It is especially advantageous to apply the non-foamed washing liquor to the textile material in a hot state, thus combining a hot-laundering step, which, as is known, is an intensive operation, including suction removal, with the foam washing step.
The apparatus for conducting the process can be easily assembled. As the applicator for the foaming agent, a device can extend over the textile material distributing a thin film, according to the pouring principle, uniformly over the textile material. However, it is also possible to apply the foaming agent by spraying or by a doctor blade. The foam-producing device is suitably one of the type described in DOS Nos. 3,045,644 or 3,101,337 (and corresponding U.S. application Ser. No. 326,279, filed Dec. 1, 1981, now U.S. Pat. No. 4,524,589). This device has proven itself well for producing a foam for the dyeing step, and can also be advantageous for the washing operation.
Suction removal of the foam generated during stroking and pressing on the surface of the textile material takes place as usual, by having a suction removal means effective on the face or pile side of the carpet, thus removing, on account of the suction draft, the foam and therefore the dirt from the textile material. Generally customary rinsing devices, as indicated above, should follow the suction removal means.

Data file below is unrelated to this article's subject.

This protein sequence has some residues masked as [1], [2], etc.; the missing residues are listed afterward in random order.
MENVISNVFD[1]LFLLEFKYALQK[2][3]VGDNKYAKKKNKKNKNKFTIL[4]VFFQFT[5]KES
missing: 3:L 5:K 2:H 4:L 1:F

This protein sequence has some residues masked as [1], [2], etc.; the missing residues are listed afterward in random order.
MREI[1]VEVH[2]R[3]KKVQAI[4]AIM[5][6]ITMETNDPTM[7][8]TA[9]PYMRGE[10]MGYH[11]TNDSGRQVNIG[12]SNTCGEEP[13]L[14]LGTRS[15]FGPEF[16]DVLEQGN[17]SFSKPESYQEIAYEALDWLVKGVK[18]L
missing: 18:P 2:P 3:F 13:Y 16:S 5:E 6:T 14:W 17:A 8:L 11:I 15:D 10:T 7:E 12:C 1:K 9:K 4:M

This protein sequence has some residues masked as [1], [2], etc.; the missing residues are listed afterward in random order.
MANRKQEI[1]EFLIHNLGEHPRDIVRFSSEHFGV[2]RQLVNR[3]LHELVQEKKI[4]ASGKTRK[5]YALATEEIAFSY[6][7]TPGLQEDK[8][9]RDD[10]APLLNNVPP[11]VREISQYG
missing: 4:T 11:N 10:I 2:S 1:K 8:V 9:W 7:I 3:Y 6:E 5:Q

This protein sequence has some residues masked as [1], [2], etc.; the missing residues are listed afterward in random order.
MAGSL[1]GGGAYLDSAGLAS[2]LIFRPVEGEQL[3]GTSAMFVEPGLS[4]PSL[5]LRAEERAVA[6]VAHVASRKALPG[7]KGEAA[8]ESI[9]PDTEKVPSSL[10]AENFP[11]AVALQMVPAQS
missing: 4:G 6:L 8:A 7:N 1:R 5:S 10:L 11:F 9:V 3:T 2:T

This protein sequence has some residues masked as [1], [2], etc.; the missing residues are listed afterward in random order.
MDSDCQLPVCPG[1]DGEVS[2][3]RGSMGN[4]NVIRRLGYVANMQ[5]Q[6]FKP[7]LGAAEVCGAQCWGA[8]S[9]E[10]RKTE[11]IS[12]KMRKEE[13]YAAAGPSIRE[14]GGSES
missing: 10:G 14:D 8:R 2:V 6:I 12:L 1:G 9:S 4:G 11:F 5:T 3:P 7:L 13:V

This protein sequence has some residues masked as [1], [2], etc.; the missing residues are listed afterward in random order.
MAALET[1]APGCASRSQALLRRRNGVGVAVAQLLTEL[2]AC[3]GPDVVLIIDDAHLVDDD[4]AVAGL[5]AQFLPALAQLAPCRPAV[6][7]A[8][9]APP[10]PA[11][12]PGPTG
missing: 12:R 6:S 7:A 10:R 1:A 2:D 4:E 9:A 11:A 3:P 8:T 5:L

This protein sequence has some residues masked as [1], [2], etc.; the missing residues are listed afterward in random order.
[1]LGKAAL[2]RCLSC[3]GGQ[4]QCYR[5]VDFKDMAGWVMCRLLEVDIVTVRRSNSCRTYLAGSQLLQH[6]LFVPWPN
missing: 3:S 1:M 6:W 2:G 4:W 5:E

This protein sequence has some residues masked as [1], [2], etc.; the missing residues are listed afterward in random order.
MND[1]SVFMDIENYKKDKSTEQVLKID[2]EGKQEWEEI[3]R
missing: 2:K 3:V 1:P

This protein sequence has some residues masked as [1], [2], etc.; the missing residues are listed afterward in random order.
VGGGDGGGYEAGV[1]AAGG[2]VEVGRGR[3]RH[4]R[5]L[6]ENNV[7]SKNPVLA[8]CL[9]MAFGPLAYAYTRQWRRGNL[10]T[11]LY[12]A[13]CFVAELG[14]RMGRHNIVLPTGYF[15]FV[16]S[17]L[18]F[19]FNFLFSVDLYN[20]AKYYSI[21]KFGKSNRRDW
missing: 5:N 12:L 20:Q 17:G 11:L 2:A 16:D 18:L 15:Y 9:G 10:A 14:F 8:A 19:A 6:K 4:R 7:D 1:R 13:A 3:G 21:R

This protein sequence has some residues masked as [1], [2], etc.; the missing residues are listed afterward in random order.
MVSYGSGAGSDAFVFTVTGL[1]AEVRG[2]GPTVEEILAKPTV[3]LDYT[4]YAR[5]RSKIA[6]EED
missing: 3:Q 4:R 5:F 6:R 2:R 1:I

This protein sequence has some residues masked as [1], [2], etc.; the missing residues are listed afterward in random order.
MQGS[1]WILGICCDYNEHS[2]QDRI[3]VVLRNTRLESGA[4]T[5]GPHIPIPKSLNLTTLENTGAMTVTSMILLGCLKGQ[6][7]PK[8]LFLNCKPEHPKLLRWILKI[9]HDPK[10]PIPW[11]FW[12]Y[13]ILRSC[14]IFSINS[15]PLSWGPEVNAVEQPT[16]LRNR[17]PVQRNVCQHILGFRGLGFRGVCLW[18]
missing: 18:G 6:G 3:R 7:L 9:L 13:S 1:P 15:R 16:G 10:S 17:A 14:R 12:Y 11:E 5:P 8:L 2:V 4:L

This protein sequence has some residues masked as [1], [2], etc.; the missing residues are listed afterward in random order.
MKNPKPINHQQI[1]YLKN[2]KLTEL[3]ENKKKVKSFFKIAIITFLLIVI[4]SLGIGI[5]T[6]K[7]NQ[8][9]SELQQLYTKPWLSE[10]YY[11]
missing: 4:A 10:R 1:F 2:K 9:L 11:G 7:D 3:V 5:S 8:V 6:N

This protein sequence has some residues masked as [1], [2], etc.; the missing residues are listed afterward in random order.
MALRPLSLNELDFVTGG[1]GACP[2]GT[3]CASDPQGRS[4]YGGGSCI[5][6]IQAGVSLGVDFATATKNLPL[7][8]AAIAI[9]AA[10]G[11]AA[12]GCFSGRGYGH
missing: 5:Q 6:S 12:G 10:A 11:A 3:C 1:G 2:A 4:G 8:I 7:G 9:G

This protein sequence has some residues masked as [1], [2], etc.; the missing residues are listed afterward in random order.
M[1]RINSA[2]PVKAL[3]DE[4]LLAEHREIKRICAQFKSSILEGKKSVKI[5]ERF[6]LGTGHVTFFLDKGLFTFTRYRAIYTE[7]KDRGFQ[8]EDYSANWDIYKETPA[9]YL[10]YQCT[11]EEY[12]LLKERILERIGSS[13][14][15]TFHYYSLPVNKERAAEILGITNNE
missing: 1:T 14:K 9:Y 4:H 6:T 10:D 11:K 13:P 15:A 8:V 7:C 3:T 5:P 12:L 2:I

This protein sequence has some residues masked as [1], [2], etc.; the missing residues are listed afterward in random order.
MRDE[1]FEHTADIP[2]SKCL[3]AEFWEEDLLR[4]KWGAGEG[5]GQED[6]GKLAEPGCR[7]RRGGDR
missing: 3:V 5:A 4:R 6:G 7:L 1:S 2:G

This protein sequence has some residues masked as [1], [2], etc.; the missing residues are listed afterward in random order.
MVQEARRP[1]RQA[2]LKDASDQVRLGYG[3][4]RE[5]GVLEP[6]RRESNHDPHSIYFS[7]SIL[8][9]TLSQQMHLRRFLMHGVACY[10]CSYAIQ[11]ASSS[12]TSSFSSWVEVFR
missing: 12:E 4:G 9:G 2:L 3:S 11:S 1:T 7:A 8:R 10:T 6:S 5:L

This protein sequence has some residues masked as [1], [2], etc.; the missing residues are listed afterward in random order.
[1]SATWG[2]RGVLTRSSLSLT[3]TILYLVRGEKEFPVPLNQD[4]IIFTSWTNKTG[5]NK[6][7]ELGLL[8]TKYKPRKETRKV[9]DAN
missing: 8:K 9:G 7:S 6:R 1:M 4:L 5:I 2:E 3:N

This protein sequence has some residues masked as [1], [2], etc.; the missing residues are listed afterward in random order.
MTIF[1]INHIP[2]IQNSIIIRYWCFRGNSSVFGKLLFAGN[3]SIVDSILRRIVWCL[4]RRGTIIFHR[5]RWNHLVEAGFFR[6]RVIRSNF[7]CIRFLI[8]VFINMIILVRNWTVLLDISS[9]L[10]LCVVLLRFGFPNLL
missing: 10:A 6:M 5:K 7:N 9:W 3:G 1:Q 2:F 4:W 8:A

The process of this invention will be further understood from the following detailed description and with reference to the accompanying drawings wherein:
FIG. 1 is a schematic view of an apparatus for carrying out the process of the invention wherein a stroking unit having a single contact reel for stroking the textile material is arranged downstream of an applicator device for applying the washing liquor to the continuously fed textile material; and
FIG. 2 shows an apparatus similar to that shown in FIG. 1 with a differently constructed reel and with a padder as a washing liquid applicator.
Reference numeral 1 in FIG. 1 denotes a washing liquor applicator which operates according to the pouring principle. The non-foamed washing liquor, e.g. water, combined with foam-producing chemicals, e.g. a foamable detergent, is filled into the container via a pipe 2 and flows from there via an overflow edge 3 uniformly over the operating width along the doctor blade 4 onto the textile material 5 having pile fibers on one side thereof and traveling directly underneath. Following the guide roller 6 arranged underneath the drip edge of the doctor blade 4, and a subsequently arranged guide roller, a reel 7 is located below guide roller 22. The reel is looped about by the length of pile material from above, whereby the pile side is pressed against the fixed round bars 8 provided on the reel. In order to obtain the uniform longitudinal tension in the length of material, essential at this point, this massaging or stroking unit has a compensator 11 (as shown in FIG. 2) connected in front thereof, which compensator regulates the tension of the material in a conventional way.